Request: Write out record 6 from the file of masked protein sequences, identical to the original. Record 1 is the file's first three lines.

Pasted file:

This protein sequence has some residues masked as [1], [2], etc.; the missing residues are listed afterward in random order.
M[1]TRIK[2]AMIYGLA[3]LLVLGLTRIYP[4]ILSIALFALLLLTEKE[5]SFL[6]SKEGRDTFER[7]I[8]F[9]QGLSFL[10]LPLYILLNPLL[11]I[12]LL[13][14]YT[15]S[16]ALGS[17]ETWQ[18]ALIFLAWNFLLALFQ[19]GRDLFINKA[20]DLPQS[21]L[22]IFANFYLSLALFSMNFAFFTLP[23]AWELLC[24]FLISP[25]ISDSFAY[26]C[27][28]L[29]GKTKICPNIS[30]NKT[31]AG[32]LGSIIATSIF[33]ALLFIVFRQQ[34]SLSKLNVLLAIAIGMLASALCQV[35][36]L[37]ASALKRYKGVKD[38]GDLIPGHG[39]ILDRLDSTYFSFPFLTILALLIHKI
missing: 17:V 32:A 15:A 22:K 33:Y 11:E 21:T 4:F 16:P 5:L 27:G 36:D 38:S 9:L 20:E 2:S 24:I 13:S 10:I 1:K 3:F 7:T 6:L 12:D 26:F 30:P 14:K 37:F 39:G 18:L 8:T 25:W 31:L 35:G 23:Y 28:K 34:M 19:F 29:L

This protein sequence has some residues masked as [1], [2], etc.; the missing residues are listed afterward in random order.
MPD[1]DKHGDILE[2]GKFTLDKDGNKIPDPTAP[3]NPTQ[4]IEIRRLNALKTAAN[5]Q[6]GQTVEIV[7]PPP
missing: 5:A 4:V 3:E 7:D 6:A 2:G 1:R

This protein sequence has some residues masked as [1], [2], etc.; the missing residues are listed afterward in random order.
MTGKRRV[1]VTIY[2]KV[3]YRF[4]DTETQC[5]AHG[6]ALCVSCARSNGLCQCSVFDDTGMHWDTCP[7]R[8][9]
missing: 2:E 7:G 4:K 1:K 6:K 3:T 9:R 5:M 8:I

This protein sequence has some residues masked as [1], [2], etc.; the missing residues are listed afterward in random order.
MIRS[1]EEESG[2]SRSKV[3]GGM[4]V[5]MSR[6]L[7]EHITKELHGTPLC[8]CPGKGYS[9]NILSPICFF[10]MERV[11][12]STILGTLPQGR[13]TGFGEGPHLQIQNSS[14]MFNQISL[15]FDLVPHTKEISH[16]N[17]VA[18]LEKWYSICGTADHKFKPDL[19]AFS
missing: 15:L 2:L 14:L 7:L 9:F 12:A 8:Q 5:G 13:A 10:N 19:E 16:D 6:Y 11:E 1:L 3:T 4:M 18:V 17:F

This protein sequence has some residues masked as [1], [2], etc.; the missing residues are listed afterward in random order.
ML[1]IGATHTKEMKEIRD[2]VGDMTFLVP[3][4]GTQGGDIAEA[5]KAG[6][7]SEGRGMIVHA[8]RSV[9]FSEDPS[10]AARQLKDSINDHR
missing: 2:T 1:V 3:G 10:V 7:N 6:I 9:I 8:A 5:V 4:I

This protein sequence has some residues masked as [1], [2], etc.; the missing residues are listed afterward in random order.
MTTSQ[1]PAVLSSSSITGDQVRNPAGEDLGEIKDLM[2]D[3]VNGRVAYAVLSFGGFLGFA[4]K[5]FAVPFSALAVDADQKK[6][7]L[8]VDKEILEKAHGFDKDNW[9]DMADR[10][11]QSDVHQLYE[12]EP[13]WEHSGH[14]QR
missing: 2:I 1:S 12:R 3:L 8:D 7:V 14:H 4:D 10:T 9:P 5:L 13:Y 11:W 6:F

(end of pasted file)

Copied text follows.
This protein sequence has some residues masked as [1], [2], etc.; the missing residues are listed afterward in random order.
MTTSQ[1]PAVLSSSSITGDQVRNPAGEDLGEIKDLM[2]D[3]VNGRVAYAVLSFGGFLGFA[4]K[5]FAVPFSALAVDADQKK[6][7]L[8]VDKEILEKAHGFDKDNW[9]DMADR[10][11]QSDVHQLYE[12]EP[13]WEHSGH[14]QR
missing: 2:I 1:S 12:R 3:L 8:D 7:V 14:H 4:D 10:T 9:P 5:L 13:Y 11:W 6:F